Wednesday, November 6, 2013

The Wanderers

The Wanderers Blog Tour Information:

About the Author:
Paul Stutzman was born in Holmes County, Ohio in an Amish family. His family left the Amish lifestyle soon after Paul was born. They joined a strict Conservative Mennonite Church where Paul was raised to fear God and obey all the rules the church demanded. Paul continued to live among and mingle with his Amish friends and relatives his entire life. Paul married a Mennonite girl and remained in the Amish community working and raising a family. After Paul lost his wife to cancer, he sensed a tug on his heart- the call to a challenge, the call to pursue a dream. With a mixture of dread and determination, Paul left his job, traveled to Georgia, and took his first steps on the 2,176 mile Appalachian Trail. What he learned during the next four and a half months changed his life-and can change yours too. After completing his trek Stutzman wrote Hiking Through—a book about this life changing journey.

In the summer of 2010 Stutzman again heeded the call for adventure and pedaled his bicycle 5,000 miles across America. He began his ride at the Northwest corner of Washington State and pedaled to Key West, Florida.  On his journey across America he encounters people in all circumstances, from homelessness to rich abundance. The people he meets touch his life profoundly. Stutzman writes about these encounters in his book Biking Across America.

Recently Stutzman released his first novel entitled The WanderersThe Wanderers is a story about Johnny, a young Amish boy growing up in a culture he is not sure he wants to embrace. A young Amish girl named Annie wins his heart and life is great for a time. Entwined with Johnny and Annie’s story is the allegory of two Monarch butterflies, worms who have been transformed into amazing creatures specially chosen to carry out the miracle of the fourth generation. They, too, must undertake a long journey before they finally find home.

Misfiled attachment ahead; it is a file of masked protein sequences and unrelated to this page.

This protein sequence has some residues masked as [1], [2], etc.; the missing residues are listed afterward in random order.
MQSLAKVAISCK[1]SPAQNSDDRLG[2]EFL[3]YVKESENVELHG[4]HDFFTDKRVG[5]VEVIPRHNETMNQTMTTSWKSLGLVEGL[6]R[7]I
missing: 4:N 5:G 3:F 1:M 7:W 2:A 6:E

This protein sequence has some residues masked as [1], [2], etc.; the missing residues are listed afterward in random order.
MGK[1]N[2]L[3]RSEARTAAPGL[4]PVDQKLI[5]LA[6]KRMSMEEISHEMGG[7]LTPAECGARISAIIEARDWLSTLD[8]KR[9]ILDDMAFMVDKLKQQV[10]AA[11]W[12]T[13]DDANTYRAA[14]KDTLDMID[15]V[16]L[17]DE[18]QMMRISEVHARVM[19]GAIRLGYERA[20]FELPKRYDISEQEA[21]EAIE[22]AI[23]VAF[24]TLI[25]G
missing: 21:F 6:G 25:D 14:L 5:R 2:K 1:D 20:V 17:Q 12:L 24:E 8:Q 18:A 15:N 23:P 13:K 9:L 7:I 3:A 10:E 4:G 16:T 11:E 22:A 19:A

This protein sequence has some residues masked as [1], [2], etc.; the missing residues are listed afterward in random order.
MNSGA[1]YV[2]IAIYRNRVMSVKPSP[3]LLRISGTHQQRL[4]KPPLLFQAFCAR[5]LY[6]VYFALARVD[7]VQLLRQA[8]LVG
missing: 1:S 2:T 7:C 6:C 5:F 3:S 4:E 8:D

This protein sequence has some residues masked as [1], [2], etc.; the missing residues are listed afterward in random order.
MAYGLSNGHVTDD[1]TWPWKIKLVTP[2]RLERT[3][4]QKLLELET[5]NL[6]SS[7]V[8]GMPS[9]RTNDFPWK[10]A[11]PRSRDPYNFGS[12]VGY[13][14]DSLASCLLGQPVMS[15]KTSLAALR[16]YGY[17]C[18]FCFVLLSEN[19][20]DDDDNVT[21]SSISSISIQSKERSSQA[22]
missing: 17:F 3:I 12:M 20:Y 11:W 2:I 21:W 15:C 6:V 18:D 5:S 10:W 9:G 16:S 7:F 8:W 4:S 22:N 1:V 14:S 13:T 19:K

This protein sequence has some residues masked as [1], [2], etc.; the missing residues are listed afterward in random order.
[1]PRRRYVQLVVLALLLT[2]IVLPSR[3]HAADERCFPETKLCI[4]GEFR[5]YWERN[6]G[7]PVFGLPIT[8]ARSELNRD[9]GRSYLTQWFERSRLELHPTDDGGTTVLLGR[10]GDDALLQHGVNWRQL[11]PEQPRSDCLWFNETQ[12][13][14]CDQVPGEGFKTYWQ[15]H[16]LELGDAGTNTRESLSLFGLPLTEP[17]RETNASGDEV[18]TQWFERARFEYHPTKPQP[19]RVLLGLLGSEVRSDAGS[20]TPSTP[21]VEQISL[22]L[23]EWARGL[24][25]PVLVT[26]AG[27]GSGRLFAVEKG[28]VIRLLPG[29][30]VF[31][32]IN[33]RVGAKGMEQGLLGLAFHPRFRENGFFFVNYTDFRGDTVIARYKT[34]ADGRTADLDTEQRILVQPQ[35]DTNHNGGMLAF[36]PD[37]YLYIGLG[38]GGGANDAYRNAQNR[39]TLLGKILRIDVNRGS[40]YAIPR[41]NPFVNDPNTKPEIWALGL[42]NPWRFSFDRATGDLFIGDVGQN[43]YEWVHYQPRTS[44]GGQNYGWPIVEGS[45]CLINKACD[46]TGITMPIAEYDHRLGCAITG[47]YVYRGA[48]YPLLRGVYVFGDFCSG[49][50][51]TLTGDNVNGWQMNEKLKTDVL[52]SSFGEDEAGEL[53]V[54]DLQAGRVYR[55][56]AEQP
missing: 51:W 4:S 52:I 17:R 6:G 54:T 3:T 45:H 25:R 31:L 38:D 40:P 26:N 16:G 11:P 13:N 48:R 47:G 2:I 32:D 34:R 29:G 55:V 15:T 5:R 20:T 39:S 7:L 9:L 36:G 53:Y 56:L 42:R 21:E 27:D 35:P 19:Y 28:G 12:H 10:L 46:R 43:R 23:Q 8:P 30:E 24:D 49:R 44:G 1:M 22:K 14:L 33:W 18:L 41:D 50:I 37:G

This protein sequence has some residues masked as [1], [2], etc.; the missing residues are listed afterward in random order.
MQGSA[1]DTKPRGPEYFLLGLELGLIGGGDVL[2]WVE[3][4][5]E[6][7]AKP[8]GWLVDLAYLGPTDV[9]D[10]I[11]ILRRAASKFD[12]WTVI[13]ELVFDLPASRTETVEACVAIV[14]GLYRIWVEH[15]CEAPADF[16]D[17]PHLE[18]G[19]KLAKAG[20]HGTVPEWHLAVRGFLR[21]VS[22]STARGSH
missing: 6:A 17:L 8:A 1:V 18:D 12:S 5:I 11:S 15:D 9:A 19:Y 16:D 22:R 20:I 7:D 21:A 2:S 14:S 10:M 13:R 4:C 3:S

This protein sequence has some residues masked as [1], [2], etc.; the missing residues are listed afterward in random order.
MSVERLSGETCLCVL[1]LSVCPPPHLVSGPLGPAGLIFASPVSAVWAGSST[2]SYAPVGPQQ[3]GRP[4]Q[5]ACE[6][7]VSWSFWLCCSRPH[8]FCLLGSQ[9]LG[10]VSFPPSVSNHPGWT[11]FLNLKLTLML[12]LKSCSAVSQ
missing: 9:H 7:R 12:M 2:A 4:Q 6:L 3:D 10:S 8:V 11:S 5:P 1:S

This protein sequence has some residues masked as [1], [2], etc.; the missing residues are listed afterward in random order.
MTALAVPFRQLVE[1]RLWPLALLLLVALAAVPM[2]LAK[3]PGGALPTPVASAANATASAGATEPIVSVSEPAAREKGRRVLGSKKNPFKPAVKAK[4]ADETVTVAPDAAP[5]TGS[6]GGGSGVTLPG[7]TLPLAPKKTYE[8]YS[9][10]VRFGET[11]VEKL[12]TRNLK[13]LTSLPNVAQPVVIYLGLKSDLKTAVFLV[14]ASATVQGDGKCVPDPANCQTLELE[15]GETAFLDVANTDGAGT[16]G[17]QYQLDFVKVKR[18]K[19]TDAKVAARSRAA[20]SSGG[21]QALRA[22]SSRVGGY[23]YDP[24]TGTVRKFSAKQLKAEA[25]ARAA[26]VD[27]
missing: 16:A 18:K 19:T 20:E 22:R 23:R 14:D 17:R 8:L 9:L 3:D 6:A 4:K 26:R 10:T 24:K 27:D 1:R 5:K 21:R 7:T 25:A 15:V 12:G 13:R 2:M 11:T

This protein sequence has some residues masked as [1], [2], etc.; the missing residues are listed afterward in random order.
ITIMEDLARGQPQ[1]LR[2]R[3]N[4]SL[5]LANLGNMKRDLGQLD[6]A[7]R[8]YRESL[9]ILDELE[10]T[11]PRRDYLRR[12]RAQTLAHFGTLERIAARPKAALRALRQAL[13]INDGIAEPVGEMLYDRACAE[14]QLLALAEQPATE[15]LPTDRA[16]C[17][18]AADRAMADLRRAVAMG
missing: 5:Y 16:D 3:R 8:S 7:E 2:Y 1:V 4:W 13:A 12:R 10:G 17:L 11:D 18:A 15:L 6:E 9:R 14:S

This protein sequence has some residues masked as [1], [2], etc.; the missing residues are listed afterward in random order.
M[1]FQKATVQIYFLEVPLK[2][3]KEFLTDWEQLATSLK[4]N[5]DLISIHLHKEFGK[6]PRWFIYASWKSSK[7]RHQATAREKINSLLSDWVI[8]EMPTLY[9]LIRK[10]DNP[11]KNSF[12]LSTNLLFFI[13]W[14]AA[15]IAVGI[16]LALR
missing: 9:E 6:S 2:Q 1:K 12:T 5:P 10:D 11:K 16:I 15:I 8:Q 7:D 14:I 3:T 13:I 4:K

In addition to writing, he speaks to groups about his hiking and biking experiences and the lessons learned during these adventures. Stutzman resides in Berlin, Ohio and can be contacted through his website at or

Stutzman resides in Berlin, Ohio and can be contacted through his website at or 


About the Book:

An Amish Love Story About Hope and Finding Home

Everything in God’s nature, Johnny observed, did what it was created to do. Everything, that is, except the human race. Johnny was born into an Amish family, into a long line of farmers and good businessmen. He is expected to follow the traditions of family and church as he grows to adulthood. But even as a boy, he questions whether he can be satisfied with this lifestyle. He wants “more” — more education, more travel, more opportunity.
His restlessness leads him down a dangerous road where too much partying and drinking result in heartbreaking consequences. He’s adrift, and no one seems to be able to help him find his direction.

Then he meets spunky Annie, who seems pure and lovely and devoted to her God. Her past, though, holds sin and heartbreak. She was a worm, she explains, but God has transformed her into a butterfly. Johnny falls hopelessly in love; and eventually he, too, finds the power of God to transform lives.